A Few Humble Thoughts
Ben Stein
by

First of all, about reparations, the notion of paying money to black or partially black Americans for the enslavement of their ancestors from Africa.

It’s a beguiling idea. Slavery was so hideous a crime and caused so much pain and suffering that something should be done about it. But we face a lot of problems in the concept of reparations. For one thing, there were a fair number of black people who emancipated themselves through superhumanly hard work, then used their savings to buy slaves. How do we assess their liability?

For another, the conditions of slaves varied wildly. Some were house servants and lived halfway decent lives. Others worked like myrmidons in sugar cane fields and were literally whipped to death if they faltered. How do we account for this kind of difference in degree of suffering?

For yet another, some moved north immediately and led barely normal lives as did their children and grandchildren. Others stayed in the deep south and were subject to every kind of humiliation. How do we compare how much these two different groups are owed? If a black person voluntarily stayed in a horrible Jim Crow environment, what should be his progeny’s measure of damages as compared with that of the offspring of black people who moved to Des Moines?

Also, there is a chain of causation in many cases. One black tribe attacked and captured others then the captors sold their slaves to Arab slave traders who then sold the slaves to New England slave brokers.

How do we break down the chain of causation such that each group of exploiters pays its fair share? How would this even remotely be possible in 17th, 18th, and 19th century Africa, Arabia, and America? Where would the records be?

Also, who would be taxed for the reparations? The great majority of white Americans never owned any slaves. Why should they be taxed? The present population of America is by a wide margin the scions of Poles and Czechs and Italians and Chinese and Jews who never owned any slaves at all. Why should they be taxed at all for reparations?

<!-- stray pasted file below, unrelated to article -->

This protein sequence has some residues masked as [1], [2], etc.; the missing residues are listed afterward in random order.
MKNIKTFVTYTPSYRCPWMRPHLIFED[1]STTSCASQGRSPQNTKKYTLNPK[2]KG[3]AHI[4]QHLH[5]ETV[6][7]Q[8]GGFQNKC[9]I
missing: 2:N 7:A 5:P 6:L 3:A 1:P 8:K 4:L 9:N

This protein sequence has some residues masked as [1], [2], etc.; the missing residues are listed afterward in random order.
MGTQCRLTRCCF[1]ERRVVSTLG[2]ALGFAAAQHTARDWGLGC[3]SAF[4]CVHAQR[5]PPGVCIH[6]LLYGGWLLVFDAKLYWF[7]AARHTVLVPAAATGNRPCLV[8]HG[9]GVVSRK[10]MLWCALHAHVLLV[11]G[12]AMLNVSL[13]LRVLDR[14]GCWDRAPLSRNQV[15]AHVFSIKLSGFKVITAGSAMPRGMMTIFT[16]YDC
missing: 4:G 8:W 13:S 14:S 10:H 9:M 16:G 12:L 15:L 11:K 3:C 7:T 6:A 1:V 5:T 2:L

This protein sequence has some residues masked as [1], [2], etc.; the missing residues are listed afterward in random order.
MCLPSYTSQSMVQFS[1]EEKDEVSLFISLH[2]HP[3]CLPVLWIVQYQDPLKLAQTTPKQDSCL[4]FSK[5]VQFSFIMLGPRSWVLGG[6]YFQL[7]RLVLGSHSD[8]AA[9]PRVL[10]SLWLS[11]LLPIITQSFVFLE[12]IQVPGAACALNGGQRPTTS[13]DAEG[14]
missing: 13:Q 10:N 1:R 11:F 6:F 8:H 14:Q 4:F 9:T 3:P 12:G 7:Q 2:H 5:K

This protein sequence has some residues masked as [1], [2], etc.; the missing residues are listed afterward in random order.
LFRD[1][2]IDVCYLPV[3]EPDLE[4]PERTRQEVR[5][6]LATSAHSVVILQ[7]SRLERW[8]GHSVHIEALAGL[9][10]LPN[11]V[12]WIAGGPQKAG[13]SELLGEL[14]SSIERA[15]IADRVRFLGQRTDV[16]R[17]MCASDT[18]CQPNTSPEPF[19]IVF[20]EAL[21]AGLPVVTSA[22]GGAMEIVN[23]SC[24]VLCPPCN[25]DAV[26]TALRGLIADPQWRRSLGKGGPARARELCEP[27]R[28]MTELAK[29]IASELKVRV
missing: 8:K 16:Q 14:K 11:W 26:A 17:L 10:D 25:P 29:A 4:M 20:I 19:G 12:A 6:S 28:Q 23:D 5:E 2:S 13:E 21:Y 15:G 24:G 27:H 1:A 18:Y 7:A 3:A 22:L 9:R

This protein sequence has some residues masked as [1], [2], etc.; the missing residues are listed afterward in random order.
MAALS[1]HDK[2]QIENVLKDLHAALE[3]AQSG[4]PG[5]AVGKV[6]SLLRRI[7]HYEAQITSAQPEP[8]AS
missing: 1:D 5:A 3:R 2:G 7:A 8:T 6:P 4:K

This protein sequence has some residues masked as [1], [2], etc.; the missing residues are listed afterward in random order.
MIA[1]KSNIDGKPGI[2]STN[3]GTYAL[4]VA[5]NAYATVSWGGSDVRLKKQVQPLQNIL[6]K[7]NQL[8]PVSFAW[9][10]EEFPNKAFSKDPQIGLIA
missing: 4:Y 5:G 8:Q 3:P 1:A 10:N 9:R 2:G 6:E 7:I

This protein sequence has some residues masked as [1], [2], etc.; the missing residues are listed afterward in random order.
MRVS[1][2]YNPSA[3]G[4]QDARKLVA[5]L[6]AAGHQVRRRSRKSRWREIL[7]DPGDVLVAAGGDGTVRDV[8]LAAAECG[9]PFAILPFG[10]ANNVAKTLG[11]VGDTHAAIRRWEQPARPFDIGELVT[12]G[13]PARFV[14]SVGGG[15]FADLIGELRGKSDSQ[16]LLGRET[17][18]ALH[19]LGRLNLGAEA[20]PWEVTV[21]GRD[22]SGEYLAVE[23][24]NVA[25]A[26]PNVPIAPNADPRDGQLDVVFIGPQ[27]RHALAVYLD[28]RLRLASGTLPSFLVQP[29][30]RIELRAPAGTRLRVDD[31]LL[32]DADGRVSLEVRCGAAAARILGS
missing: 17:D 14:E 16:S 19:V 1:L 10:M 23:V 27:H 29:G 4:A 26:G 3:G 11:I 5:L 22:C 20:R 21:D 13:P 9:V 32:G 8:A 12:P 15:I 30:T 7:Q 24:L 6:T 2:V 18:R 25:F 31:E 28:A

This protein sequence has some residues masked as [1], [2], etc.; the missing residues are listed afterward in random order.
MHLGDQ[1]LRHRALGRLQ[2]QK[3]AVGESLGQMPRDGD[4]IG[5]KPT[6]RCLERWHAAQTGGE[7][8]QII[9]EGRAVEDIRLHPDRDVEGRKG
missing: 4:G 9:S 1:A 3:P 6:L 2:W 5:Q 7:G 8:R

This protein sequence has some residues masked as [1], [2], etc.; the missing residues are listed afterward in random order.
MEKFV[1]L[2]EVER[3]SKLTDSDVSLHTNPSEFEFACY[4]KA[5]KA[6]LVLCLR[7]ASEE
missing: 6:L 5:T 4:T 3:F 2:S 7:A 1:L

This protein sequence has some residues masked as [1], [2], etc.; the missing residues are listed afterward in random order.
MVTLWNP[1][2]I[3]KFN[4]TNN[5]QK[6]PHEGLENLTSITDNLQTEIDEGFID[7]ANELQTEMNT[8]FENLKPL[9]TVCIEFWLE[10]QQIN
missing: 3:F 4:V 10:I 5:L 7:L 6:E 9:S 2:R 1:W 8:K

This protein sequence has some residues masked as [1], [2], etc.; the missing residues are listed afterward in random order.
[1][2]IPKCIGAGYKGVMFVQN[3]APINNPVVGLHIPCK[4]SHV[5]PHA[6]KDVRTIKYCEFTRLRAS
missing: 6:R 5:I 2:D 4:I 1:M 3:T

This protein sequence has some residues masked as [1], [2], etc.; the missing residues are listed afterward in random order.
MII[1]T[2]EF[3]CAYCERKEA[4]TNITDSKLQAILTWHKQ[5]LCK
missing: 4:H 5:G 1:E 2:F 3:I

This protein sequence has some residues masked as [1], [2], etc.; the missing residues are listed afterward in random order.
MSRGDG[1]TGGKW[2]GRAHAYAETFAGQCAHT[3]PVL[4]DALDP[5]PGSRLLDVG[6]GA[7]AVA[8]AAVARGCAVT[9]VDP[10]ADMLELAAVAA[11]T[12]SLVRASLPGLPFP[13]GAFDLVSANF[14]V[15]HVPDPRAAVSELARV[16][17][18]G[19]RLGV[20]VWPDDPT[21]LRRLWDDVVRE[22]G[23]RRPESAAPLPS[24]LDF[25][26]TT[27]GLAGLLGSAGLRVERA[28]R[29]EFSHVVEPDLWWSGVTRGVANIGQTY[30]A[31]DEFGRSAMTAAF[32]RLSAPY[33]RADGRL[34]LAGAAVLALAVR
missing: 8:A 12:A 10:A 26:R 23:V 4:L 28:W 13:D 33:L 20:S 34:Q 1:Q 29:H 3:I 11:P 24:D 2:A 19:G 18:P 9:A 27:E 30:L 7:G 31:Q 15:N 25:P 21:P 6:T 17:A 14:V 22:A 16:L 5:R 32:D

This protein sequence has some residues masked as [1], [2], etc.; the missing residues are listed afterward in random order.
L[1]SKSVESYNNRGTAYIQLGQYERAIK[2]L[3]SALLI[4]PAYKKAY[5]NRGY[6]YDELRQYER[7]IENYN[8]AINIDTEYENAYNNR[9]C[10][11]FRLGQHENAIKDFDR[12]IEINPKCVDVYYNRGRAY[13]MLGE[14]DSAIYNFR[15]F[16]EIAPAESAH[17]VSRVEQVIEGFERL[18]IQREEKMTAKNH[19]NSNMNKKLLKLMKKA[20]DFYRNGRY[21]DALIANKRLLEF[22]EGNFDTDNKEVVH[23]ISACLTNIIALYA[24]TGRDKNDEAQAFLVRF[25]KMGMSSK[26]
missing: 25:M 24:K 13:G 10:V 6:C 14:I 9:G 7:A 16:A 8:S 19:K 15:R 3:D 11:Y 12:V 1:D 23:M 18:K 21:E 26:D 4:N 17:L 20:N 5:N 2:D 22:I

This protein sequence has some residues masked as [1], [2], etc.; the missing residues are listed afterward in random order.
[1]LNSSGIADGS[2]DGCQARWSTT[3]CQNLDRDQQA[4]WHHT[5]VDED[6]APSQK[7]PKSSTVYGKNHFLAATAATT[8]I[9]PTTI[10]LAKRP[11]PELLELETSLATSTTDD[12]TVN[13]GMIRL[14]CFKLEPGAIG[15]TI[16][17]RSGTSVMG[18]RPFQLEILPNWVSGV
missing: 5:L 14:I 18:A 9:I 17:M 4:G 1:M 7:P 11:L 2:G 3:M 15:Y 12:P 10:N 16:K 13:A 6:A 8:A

Next, since we cannot establish culpability for something that was in any event not a legally recognized crime at the time of slavery, wouldn’t a law establishing a penalty for something an ancestor did that was not a crime at the time be a Bill of Attainder, outlawed by the Constitution?

Further, there is considerable evidence that the blacks in America often — not always at all — live far better lives than the progeny of blacks who remained in Africa. There is just no comparison. So how do we measure the degree of payment to people whose ancestors’ enslavement — as dreadfully horrible as it was — led to a far better life for their children in Compton or Anacostia?

I am sure this is far from the real cause of the issue — to get votes for the Democrat party. But at least it might be a start in the argument of a super difficult issue.

Ben Stein
Ben Stein
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Ben Stein is a writer, actor, economist, and lawyer living in Beverly Hills and Malibu. He writes “Ben Stein’s Diary” for every issue of The American Spectator.
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